I think the essence of responsible horse ownership is the desire to learn more.
All of the owners and riders that I really respect have one thing in common: They read. They don’t necessarily take the advice of every book, article or blog post, but they do take an active interest.
Owning horses (like raising children?) is in some ways an act of absolute futility. You can pour money into proper food, lodging, exercise, equipment and education, and still not have the outcome you expect. To some degree, they are born with talents and personalities that you can shape—but you can only go so far. There is an armature under the clay that can’t be changed. We can build and build on the surface, but the core is untouchable.
|Genius horse helps with camera.|
In many ways, a horse is like one of those old-timey supercomputers. He is covered in switches, levers, dials and buttons. Each time you adjust one, the others are almost guaranteed to shift.
I’ve been thinking about this a lot lately. I find myself looking for ways to economize, and I come up with limited possibilities. Everything that I do with Blue—his very existence, really—costs money.
What I pay for board would have been astronomical by Walla Walla standards, but is actually pretty reasonable locally.
If I moved Blue to a cheaper barn, I might lose the large stalls or daily turnout. Maybe I’d end up with a smaller arena or no arena at all. In that case, I would be able to ride one day per week. Are four rides a month worth what I pay in board? Would four rides a month give my horse a varied, pleasurable life? Would it keep him fit?
If I switched to partial care, I would have to find time to clean my own stall and arrange my own hay supply. Do I want to do that on my own time? How would that affect my free time for riding? Would I condition less because of barn chore fatigue? Would Blue's health decrease because I choose the wrong hay or do a poor job on the stall?
If I moved Blue to somewhere closer to town (to save gas on my “horse commute”), I would have to give up onsite trail access and large, interesting turnouts. That would mean hauling somewhere to ride outdoors. Would I still be saving gas if I had to tow the trailer out to the mountains to condition?
|Granted, the commute looks pretty good.|
If I change my feed regime to cut out supplemental vitamins, minerals and fats, Blue might not be physically able to perform in the way I want him to.
Ditto for cutting back on vet and farrier expenses.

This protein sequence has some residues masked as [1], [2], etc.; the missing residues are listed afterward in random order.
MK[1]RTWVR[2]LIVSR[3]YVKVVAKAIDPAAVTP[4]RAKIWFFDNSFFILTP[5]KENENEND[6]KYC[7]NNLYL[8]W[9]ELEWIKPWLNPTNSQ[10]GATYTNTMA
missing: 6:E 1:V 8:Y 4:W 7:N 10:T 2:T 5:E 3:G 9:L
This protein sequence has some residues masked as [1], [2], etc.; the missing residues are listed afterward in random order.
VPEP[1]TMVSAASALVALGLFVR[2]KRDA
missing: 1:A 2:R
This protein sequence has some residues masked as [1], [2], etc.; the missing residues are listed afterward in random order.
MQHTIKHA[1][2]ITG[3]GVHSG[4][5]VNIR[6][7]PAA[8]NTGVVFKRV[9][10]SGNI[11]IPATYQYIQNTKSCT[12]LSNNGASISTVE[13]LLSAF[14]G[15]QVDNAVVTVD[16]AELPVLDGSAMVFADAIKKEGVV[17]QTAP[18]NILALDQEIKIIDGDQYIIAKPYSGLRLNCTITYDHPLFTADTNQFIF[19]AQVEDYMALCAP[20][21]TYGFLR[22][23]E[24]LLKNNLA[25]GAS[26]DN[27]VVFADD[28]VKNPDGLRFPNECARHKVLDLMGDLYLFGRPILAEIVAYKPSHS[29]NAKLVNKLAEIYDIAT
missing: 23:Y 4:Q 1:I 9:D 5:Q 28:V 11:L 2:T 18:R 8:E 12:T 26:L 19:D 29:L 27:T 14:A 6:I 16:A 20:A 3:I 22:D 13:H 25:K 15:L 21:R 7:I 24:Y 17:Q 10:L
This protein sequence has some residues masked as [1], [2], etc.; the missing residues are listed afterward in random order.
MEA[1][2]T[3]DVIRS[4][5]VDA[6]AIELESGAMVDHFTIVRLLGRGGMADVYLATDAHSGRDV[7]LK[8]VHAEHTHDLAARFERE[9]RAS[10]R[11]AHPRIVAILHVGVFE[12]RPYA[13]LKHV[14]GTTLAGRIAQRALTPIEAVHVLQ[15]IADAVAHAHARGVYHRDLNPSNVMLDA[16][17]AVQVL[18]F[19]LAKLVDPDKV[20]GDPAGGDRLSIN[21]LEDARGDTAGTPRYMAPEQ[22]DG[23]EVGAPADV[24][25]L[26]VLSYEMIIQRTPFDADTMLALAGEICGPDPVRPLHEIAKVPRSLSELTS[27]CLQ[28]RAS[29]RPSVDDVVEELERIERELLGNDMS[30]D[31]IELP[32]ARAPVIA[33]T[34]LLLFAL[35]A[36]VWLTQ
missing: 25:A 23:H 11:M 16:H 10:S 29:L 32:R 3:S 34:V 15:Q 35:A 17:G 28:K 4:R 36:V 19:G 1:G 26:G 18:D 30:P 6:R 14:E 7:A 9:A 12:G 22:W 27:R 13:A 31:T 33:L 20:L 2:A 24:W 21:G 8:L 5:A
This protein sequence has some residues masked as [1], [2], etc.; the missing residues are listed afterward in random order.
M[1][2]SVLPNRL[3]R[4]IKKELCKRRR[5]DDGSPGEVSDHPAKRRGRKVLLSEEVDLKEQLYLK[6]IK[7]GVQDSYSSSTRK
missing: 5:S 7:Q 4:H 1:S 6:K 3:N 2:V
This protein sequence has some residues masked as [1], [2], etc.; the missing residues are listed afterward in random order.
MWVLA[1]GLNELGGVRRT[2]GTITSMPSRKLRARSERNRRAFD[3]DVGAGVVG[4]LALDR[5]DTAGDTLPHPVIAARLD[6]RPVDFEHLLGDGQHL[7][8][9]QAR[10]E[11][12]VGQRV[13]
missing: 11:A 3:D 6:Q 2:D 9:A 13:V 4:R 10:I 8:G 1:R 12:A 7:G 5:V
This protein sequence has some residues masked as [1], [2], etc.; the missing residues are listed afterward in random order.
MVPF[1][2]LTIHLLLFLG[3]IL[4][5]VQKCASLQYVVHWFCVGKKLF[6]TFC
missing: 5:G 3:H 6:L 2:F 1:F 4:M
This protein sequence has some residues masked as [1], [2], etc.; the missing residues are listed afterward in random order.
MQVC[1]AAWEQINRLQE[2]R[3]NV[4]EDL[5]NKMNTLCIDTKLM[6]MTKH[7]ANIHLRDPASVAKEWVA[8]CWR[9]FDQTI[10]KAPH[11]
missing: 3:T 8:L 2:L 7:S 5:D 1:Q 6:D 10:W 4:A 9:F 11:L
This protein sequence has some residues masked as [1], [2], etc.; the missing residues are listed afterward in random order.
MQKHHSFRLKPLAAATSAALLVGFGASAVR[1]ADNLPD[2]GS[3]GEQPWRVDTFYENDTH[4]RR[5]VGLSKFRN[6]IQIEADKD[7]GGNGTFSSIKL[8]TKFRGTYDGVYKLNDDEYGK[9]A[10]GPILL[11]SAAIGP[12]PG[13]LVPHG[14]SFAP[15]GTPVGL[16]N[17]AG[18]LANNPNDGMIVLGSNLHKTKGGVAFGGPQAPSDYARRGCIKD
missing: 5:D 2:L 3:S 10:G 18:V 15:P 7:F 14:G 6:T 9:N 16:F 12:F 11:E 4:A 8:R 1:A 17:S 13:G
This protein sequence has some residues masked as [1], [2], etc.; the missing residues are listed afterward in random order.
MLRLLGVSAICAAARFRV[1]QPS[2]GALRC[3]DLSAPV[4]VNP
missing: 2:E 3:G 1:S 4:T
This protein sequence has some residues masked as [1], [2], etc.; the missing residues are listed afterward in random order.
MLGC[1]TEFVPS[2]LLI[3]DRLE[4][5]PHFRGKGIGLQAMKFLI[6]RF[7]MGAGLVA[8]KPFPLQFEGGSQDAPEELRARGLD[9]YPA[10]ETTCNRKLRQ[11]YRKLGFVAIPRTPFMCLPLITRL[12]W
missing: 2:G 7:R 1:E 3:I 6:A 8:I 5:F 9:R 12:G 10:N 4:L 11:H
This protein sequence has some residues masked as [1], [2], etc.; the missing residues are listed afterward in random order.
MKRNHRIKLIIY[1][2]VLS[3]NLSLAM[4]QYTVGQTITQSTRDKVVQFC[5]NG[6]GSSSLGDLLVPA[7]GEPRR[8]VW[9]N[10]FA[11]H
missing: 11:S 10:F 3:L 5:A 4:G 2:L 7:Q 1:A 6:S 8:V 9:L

If I cut back on going to rides, I decrease my own enjoyment and sense of purpose. If I am not competing, then why condition? If I’m not conditioning, then why ride at all? Would my enjoyment of Blue as “just a pet” be that much greater than my enjoyment of a dog or a mountain bike? (I’d still be nurturing an animal and hurtling through forested trails—with the added bonus that Brian could come too.)
|Why ride when you can run?|
These thoughts and feelings are complicated by the (humblebrag!) fact that I absolutely CAN afford to just keep doing what I’m doing. Having the horse is not a hardship. I mean, maybe if we wanted to buy a giant house or vacation in Europe twice a year… but it’s not like Blue is keeping me from buying groceries. (Seriously, look at me. Blue would probably prefer it if I bought fewer groceries.)
No, this isn’t about saving money as much as it is about imposing limits. I need to find a point that I can call “enough.” Because all of this reading that I do just makes me think that I could (and should) be doing more. More time riding; more turnout; more expensive, personalized diet; more chiro and massage; more holistic medicine; bigger, better truck and trailer; my own property; lessons and training… and it could go on and on.
I was talking with Sarah the other night about how having a horse felt when we were kids. My first horse, Gazab, saw a farrier a couple times a year, if that. He saw the vet even less. We gave him all of his shots ourselves and I think we floated his teeth once. The saddle was a freebie we got from a friend of the family. We did not talk about fit for horse or rider. The bit was a grazing bit that came with the $20 bridle from the local feed store. We fed 12% sweet feed and cattle-grade alfalfa.
It was fine. It was what my parents could afford. It was enough.
Sarah felt the same way about her childhood, jumping a fat, elderly arabian mare bareback over logs on the back 40. We both are experiencing a certain amount of equestrian lifestyle creep as we change our interests: me from casual trail riding to endurance, her from casual trail riding to dressage.
Now “enough” just keeps getting bigger and further away. The more I read and learn, the more advantages I want to give to this horse.
Surely everyone who reads this blog has experienced this feeling. So how do you choose how to spend your "horse money" and "horse time"? Where do you cut corners? What activities do you sit out?
Have you been in a situation recently where you've finally had to say... Enough Is Enough?